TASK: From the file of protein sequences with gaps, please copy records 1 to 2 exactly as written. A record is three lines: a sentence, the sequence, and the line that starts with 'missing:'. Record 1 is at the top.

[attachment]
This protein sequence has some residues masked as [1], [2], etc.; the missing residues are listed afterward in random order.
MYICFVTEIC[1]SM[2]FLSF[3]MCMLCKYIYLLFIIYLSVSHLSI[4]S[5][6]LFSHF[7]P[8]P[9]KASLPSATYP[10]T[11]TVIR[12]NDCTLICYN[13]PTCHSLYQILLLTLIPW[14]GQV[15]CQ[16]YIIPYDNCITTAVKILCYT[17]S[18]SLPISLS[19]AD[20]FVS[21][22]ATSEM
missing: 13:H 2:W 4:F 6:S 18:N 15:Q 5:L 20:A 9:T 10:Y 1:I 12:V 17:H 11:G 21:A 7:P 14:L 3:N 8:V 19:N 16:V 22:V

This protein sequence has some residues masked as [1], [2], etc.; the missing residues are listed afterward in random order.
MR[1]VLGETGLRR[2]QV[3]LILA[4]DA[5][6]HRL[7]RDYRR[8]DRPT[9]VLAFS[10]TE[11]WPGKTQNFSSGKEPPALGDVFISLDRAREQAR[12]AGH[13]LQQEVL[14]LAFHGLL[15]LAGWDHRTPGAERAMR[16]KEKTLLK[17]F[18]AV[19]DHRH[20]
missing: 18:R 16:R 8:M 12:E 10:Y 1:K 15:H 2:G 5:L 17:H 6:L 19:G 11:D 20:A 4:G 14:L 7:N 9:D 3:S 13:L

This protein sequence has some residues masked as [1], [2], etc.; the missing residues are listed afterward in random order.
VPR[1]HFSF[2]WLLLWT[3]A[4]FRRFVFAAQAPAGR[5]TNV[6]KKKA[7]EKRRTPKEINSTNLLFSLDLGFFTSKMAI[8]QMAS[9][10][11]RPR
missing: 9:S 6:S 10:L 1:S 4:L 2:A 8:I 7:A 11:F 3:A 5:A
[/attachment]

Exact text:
This protein sequence has some residues masked as [1], [2], etc.; the missing residues are listed afterward in random order.
MYICFVTEIC[1]SM[2]FLSF[3]MCMLCKYIYLLFIIYLSVSHLSI[4]S[5][6]LFSHF[7]P[8]P[9]KASLPSATYP[10]T[11]TVIR[12]NDCTLICYN[13]PTCHSLYQILLLTLIPW[14]GQV[15]CQ[16]YIIPYDNCITTAVKILCYT[17]S[18]SLPISLS[19]AD[20]FVS[21][22]ATSEM
missing: 13:H 2:W 4:F 6:S 18:N 15:Q 5:L 20:A 9:T 10:Y 1:I 12:V 17:H 11:G 21:A 7:P 14:L 3:N 8:V 19:N 16:V 22:V

This protein sequence has some residues masked as [1], [2], etc.; the missing residues are listed afterward in random order.
MR[1]VLGETGLRR[2]QV[3]LILA[4]DA[5][6]HRL[7]RDYRR[8]DRPT[9]VLAFS[10]TE[11]WPGKTQNFSSGKEPPALGDVFISLDRAREQAR[12]AGH[13]LQQEVL[14]LAFHGLL[15]LAGWDHRTPGAERAMR[16]KEKTLLK[17]F[18]AV[19]DHRH[20]
missing: 18:R 16:R 8:M 12:E 10:Y 1:K 15:H 2:G 5:L 17:H 6:L 19:G 11:D 20:A 4:G 14:L 7:N 9:D 3:S 13:L